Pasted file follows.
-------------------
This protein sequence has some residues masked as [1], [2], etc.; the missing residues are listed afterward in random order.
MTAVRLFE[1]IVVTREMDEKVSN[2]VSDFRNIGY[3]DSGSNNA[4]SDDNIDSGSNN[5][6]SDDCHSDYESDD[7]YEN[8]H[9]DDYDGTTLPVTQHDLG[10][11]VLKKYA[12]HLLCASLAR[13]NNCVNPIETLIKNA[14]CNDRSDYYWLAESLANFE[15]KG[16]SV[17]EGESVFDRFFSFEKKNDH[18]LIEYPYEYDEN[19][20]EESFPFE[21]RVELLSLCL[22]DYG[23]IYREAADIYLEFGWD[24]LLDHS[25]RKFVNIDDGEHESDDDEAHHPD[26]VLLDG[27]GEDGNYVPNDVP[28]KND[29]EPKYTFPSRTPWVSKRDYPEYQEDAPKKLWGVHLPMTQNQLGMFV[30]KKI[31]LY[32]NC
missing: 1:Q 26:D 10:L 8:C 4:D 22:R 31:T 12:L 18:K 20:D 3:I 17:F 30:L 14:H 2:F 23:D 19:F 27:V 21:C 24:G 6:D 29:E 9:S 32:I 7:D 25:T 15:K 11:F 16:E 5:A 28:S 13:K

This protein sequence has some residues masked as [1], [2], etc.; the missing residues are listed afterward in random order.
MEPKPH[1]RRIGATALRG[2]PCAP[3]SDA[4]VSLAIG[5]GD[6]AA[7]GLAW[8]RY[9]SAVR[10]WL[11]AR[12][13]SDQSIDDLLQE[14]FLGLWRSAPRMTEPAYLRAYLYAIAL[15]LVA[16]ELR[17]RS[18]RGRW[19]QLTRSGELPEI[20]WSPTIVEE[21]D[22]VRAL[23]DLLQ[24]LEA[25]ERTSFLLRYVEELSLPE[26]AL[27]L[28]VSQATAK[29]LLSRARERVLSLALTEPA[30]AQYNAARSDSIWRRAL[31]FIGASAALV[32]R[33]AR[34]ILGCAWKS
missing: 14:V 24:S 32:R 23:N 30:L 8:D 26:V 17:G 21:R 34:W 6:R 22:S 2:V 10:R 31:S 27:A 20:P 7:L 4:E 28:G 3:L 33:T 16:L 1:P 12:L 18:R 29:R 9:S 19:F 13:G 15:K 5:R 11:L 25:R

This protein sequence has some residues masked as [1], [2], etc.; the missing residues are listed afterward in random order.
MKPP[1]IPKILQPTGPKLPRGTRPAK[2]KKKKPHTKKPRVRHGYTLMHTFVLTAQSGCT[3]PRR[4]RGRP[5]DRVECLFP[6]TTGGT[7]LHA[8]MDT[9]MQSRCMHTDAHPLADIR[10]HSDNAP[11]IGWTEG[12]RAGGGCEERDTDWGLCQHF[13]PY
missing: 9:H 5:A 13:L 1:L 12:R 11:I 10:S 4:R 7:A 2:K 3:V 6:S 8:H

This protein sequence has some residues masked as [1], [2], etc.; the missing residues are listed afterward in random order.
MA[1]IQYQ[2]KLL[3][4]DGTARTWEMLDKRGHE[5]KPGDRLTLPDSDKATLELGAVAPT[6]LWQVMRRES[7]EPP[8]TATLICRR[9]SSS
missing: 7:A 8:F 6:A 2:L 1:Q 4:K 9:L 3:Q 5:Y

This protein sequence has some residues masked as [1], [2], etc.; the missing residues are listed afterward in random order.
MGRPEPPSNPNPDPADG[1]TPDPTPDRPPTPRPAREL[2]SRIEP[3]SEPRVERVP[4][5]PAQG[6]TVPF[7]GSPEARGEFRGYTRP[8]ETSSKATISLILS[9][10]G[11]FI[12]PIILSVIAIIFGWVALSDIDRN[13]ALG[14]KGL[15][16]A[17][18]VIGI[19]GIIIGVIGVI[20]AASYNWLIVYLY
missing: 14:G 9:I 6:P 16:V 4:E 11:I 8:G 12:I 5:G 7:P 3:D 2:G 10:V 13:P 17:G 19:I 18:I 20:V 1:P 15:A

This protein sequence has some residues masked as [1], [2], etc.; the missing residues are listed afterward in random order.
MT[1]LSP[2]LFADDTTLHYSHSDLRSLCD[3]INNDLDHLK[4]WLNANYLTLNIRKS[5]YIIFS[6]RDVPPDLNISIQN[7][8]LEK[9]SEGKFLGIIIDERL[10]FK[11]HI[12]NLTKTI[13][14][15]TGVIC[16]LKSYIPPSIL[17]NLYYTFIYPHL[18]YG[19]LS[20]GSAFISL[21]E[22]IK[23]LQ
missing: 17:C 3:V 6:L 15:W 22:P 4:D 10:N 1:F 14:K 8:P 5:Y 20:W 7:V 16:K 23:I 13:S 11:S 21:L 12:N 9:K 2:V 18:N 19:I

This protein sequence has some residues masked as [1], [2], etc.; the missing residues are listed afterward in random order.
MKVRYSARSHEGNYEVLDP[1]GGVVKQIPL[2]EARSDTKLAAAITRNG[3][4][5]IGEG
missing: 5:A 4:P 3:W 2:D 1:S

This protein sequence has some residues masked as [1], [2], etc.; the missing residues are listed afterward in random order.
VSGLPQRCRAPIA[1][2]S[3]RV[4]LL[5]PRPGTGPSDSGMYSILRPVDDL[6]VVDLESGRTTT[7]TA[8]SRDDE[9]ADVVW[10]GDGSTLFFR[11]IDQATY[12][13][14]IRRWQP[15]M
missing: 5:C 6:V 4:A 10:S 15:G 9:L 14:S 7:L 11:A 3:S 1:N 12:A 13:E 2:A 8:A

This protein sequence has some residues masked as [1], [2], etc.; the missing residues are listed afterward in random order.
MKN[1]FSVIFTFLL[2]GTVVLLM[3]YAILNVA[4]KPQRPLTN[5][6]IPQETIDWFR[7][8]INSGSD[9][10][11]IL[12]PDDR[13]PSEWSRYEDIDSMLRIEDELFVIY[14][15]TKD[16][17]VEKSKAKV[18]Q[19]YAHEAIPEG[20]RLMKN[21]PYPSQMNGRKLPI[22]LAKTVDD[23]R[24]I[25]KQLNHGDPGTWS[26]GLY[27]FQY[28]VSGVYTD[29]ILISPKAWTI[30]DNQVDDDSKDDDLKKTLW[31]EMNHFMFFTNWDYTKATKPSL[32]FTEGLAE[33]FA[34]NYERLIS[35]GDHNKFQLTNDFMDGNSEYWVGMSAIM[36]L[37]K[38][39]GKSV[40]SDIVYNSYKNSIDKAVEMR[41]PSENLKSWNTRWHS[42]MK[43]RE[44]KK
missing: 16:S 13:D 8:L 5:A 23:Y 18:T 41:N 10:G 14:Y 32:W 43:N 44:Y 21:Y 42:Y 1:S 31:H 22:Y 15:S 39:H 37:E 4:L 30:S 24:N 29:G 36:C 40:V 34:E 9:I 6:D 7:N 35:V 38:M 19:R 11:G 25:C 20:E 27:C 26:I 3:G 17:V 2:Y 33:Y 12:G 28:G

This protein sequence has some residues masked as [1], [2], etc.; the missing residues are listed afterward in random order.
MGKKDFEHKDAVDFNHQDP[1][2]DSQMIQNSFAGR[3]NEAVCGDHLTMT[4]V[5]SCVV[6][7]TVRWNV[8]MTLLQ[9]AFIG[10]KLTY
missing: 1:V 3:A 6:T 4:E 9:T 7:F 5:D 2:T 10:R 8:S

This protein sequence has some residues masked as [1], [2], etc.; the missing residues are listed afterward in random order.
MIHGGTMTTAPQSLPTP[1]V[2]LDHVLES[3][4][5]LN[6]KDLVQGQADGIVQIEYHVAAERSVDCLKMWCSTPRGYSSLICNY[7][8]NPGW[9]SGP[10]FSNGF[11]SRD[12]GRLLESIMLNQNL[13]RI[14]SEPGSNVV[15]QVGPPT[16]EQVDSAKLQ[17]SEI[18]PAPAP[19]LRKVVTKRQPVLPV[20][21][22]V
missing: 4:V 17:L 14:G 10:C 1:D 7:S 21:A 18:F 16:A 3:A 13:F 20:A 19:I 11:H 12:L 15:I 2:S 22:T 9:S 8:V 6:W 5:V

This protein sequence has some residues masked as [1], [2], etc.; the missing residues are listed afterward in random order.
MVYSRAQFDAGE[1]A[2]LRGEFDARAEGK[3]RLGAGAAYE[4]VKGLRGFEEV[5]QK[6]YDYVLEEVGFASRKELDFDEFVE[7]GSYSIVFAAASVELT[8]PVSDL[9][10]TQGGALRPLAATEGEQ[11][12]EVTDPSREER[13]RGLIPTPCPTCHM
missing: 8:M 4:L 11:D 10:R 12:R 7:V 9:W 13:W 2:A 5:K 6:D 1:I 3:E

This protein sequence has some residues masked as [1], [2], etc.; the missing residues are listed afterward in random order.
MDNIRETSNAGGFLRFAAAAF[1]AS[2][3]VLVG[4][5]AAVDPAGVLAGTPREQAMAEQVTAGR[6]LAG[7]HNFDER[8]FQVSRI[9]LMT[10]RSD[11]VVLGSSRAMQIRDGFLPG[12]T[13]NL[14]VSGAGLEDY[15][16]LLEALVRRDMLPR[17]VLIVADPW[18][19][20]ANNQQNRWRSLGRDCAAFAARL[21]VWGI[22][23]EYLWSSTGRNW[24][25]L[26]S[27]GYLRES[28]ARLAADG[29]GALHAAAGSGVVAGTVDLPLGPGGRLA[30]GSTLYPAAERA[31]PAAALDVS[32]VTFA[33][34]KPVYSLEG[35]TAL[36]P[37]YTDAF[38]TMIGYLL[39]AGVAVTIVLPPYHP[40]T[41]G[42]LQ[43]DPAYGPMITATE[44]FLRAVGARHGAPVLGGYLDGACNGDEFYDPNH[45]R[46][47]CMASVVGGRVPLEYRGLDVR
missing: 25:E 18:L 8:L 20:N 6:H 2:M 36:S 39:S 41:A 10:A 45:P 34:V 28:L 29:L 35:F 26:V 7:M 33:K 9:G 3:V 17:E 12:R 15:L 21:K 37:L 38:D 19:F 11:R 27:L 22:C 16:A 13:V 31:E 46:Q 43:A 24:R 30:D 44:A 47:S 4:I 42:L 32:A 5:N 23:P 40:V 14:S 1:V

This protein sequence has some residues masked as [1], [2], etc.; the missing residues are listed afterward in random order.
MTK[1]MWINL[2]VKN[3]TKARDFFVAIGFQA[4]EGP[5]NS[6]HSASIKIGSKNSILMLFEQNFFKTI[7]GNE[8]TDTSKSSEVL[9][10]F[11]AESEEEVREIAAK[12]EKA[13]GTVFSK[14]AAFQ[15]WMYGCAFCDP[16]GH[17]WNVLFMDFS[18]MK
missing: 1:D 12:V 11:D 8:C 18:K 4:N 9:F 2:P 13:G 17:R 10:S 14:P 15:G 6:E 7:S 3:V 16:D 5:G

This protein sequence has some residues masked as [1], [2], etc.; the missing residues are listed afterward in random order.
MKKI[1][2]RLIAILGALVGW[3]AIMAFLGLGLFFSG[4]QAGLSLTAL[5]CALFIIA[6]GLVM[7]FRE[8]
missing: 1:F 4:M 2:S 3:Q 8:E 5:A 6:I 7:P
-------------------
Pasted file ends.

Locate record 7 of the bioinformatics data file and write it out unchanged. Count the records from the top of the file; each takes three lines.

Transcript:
This protein sequence has some residues masked as [1], [2], etc.; the missing residues are listed afterward in random order.
MKVRYSARSHEGNYEVLDP[1]GGVVKQIPL[2]EARSDTKLAAAITRNG[3][4][5]IGEG
missing: 5:A 4:P 3:W 2:D 1:S